Building quilt frames from the comfort of your home are going to require you various design skills but also some thoughtful planning ahead.
Some frames are large enough to sustain the whole quilt, where you can sit and quilt simultaneously. There are also small frames that can take only half a quilt at once.
What do you need for building a homemade quilt frame
A pencil, a measuring tape, and a set of deck screws (number 8) that are 12in long are what you need at first. You’re also going to need a drill that comes with 1 ½ in drill bit attached.
A set of table legs for the quilt frame is also on the list. You also have to think about how you’re going to attach the machine carriage, and track kits are of big help for that.
The lumber is the central part you need for your quilt frame. Two 2x6x12 foot boards, six boards 1x1x24.5in, two 1x1x12 foot boards, two 1x8x12, and two boards of 1x4x24in are mandatory for making your quilt frame.
How to get started
Now that you have all the lumber in your shop, you have to put it together somehow. Remember that the table for your quilt frame doesn’t present a flat surface, and you’ll need a very long table frame (use the two 2x5x12 ft boards previously mentioned). You have to place them parallel and connect them by the four 1x4x24in.
The four boards that you connect are also known as cross members, and you can modify them for a more heavy machine (20+ in long). When you’re done, you should also set the other 24.5in boards too. You get stability by connecting the leg of the table to the cross members right in the middle.
How to add the track for machine quilting
You bolt the track across the table lengthwise. It’s essential that you also attach a paper stitching template to the shelf (make sure it’s very long).
Get a stiff wire and place one end on the carriage of the machine. Continue with bending the other side, making sure it lies right on the template design.
You should move the carriage both backward and forwards when you’re stitching the quilt. When you’re moving, the machine is stitching the design.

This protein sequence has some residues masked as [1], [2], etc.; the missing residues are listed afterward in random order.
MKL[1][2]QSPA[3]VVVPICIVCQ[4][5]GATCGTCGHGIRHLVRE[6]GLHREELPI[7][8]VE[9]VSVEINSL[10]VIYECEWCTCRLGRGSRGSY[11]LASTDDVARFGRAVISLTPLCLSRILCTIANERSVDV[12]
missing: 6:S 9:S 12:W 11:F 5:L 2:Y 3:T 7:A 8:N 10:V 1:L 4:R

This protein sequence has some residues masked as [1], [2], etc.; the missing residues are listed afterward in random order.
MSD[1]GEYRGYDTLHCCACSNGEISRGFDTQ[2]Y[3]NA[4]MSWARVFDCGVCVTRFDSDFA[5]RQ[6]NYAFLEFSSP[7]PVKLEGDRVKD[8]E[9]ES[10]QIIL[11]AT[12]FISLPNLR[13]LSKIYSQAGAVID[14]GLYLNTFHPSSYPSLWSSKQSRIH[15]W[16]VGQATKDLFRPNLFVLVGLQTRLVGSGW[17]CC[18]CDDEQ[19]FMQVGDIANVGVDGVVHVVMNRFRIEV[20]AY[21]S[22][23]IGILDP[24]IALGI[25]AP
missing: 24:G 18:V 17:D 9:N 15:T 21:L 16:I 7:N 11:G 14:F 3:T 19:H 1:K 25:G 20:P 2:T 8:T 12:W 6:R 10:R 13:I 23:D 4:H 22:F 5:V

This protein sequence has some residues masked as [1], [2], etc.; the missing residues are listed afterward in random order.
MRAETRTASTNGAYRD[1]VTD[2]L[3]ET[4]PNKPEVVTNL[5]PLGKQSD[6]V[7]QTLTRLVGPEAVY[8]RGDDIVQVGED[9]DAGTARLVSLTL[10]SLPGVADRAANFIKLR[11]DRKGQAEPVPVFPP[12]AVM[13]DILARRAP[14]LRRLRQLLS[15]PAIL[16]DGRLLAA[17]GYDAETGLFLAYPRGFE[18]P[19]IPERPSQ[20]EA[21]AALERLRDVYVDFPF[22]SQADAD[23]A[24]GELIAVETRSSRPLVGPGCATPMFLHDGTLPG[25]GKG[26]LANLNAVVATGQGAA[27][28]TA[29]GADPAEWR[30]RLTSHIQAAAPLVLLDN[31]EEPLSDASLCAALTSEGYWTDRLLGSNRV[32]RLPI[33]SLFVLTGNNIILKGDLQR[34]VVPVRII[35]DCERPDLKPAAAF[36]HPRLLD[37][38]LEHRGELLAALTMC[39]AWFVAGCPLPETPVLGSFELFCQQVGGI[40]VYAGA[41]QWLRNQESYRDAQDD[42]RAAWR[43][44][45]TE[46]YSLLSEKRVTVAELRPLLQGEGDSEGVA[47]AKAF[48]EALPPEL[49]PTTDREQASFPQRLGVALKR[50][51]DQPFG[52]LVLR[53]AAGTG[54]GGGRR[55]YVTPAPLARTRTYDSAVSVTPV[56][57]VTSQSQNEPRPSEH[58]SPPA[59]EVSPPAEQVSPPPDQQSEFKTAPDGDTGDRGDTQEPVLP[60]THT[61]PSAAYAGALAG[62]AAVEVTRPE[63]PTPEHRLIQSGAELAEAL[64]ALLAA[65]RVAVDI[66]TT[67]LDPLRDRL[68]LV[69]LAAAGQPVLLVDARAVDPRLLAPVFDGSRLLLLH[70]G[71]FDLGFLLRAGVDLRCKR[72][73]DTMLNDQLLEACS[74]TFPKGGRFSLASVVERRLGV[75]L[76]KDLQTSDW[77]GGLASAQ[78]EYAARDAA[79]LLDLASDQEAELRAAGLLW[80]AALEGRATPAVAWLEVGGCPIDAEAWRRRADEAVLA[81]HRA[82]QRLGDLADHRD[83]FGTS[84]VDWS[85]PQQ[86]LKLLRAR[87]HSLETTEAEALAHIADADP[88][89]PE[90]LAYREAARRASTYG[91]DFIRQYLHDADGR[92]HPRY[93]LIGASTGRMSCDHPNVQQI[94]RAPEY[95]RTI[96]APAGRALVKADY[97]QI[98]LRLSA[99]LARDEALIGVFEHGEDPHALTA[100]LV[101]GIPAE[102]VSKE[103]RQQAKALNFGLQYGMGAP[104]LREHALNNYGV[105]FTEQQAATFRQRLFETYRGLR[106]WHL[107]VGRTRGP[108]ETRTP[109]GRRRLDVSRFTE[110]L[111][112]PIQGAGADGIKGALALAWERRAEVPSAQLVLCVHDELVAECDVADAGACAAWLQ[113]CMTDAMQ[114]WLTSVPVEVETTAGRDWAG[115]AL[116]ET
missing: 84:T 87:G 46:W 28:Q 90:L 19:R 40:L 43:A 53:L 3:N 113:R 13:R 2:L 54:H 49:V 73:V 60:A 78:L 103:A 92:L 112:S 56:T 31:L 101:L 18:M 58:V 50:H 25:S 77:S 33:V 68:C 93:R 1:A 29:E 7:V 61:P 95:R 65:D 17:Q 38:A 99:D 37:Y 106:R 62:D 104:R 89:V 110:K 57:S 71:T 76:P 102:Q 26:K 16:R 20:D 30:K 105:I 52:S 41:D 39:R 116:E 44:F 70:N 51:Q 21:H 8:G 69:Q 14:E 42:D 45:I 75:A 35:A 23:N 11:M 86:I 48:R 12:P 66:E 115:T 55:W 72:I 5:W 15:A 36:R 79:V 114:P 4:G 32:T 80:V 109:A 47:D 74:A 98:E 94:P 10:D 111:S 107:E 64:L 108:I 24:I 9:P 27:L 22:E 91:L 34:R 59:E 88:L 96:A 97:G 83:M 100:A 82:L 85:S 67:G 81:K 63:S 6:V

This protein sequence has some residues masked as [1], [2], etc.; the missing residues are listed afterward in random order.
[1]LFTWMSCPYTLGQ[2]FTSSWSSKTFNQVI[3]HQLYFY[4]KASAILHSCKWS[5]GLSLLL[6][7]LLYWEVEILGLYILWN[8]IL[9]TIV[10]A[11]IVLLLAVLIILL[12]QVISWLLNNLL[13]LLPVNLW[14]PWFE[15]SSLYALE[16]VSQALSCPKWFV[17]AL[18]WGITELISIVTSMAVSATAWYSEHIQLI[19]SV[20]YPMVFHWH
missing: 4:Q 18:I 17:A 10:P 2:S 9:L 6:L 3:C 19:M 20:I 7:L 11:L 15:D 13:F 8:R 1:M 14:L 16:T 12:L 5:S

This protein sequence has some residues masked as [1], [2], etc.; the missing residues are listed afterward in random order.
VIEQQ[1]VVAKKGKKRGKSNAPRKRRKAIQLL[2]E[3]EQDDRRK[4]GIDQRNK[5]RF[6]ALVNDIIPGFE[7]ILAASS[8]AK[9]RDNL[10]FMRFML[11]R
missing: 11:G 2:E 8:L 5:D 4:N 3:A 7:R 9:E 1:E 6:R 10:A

How to build a quilting frame with PVC pipe
You’re going to need a lot of patience and skill when quilting. As quilts are supposed to be large and loose, it’s tough to work on them without using a quilt frame that stretches the sections flat for better sewing.
An excellent solution for quilting frames is one made out of PVC pipe as it works as well as a professionally made one. You can make quilt frames in rectangles, squares, and even triangles, in the size you need.
- Step 1
You need to know the size and shape of your quilting frame. You will work on the area of the quilt that is connected to the frame, so it has to be small enough to ensure easy access, but large enough that you don’t need to move it as much. You also have to know if you plan on holding it on your lap or if legs are going to help you more (it’s going to stand on its own).
PVC pipes are an excellent solution for a small frame and go with CPVC (it’s a durable pipe for both cold and hot water) in the case of large frames or the ones with legs.
- Step 2
Draw a diagram of the quilt frame you want and make the measurements you need before heading to the hardware store. If you plan on adding legs, it’s mandatory that you know if the quilting frame table is going to have a tilt. When it does, it’s easier for you to take a look at the whole section of fabric.
- Step 3
Begin with cutting the pipe (a CPVC pipe may be as long as 10ft). Make the measurements and use a marker for marking, cutting the pieces with a good hacksaw. Four lengths of pipe should do it for a lap frame, whereas eight lengths work for a table frame. The front legs should be 2 to 5 inches shorter than the ones in the back, but it depends on the tilt you want.
- Step 4
Put together the shape by connecting the elbows on the ends of the cut pipe. Remember that the third opening on all the three-way fittings has to face the same way on all. The short legs should be on the front of the table.
- Step 5
Give stability to the table by placing the PVC caps to the bottom of the legs. Mark the center on the side of the pipe (it should be 2in wide or broader than that- it all depends on the thickness of the quilt). Make signs on the top of the pipe for the number of clamps you’ll use (2in increments). One or two clamps on every side are going to do it, most of the time.
- Step 6
Cut the pipe you need for clamps (around 2 in off). Cut every pipe (go along the length), eliminating less than half of the pipe’s circumference. You don’t want the edges to catch or pull the fabric, so make sure you sand them smooth.
You may drape the quilt fabric over the frame pipe, snapping every clamp over both. Trap the material and keep it in place against the frame pipe. Sometimes, you’re going to need multiple diameters of clamps for holding the different thickness of the fabric.